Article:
In a highly vaccinated Marshallese community in Arkansas, a large-scale outbreak of mumps primarily affecting a marginalized community with intense household crowding may be related to mumps vaccine effectiveness and potential waning immunity, a new study suggests. From August 5, 2016, to August 5, 2017, the Arkansas Department of Health received notification of >4,000 suspected mumps cases in the second largest outbreak in the US in the past 30 years. The outbreak report included the following:
- 2,954 cases of mumps related to the outbreak were identified during the outbreak period: 1,665 (56%) were laboratory confirmed, 1,676 (57%) were in children aged 5-17 years, and 1,692 (57%) were in Marshallese people.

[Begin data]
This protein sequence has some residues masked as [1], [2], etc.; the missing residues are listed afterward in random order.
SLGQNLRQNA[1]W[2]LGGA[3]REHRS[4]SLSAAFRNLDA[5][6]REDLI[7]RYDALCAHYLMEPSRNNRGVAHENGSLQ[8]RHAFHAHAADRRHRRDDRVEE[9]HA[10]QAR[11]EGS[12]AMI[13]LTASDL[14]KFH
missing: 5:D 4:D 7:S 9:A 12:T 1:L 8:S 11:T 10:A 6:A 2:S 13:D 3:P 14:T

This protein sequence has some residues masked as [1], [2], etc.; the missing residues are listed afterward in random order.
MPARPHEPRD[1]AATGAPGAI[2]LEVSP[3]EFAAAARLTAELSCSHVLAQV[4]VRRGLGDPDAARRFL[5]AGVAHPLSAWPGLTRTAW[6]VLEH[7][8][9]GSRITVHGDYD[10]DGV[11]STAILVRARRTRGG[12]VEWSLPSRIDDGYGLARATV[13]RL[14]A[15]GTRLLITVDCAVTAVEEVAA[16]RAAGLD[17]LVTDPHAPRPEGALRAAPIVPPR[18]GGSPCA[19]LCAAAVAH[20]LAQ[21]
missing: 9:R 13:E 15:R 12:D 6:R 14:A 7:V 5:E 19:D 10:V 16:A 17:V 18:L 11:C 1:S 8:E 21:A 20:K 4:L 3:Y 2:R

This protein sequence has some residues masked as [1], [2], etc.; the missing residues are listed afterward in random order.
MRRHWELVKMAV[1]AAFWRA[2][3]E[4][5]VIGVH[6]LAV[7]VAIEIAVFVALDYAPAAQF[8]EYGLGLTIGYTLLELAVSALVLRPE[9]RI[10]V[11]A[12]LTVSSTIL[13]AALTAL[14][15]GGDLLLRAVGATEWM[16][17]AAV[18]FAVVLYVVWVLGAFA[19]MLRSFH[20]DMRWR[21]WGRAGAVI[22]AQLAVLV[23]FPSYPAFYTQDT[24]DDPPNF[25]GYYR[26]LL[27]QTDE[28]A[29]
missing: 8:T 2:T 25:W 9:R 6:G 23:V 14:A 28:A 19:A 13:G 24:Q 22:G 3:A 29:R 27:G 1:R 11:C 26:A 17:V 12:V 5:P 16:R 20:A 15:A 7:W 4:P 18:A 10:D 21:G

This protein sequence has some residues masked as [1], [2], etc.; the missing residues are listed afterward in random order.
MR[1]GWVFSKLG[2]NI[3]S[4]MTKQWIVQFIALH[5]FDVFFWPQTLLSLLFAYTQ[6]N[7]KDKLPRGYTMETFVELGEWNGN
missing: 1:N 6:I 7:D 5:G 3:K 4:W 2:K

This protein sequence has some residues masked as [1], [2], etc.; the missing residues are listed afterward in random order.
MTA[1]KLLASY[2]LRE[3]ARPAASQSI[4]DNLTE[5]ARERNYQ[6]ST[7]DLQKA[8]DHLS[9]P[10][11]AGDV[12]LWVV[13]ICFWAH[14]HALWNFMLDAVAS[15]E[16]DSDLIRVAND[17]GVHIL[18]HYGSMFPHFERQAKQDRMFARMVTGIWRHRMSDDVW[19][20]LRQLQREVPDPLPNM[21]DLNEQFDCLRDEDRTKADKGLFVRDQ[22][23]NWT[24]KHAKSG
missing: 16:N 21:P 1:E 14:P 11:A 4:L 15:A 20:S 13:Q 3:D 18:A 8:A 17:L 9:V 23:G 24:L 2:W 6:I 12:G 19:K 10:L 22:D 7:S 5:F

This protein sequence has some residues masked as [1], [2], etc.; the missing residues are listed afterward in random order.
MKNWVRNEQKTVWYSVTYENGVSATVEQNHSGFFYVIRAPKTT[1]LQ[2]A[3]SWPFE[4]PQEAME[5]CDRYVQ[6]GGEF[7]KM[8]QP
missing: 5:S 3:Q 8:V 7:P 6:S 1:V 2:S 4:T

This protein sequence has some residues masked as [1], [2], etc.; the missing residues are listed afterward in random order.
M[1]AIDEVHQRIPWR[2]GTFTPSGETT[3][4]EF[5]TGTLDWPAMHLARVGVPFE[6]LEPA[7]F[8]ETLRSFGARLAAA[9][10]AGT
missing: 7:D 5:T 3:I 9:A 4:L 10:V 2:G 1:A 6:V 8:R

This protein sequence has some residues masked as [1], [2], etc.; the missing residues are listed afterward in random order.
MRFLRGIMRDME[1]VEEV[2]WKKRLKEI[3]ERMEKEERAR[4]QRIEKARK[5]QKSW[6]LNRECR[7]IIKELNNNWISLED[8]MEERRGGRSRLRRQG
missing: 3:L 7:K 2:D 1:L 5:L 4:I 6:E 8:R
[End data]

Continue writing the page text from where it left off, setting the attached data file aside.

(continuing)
- Among the school-aged cases, 92% had previously received at least 2 doses of a vaccine containing the mumps virus.
- Although 19 cases of orchitis were reported, severe complications were not identified.
- Viral samples were characterized as genotype G.
Fields VS, Safi H, Waters C, et al. Mumps in a highly vaccinated Marshallese community in Arkansas, USA: An outbreak report. [Published online ahead of print January 8, 2019]. Lancet Infect Dis. doi:10.1016/S1473-3099(18)30607-8.
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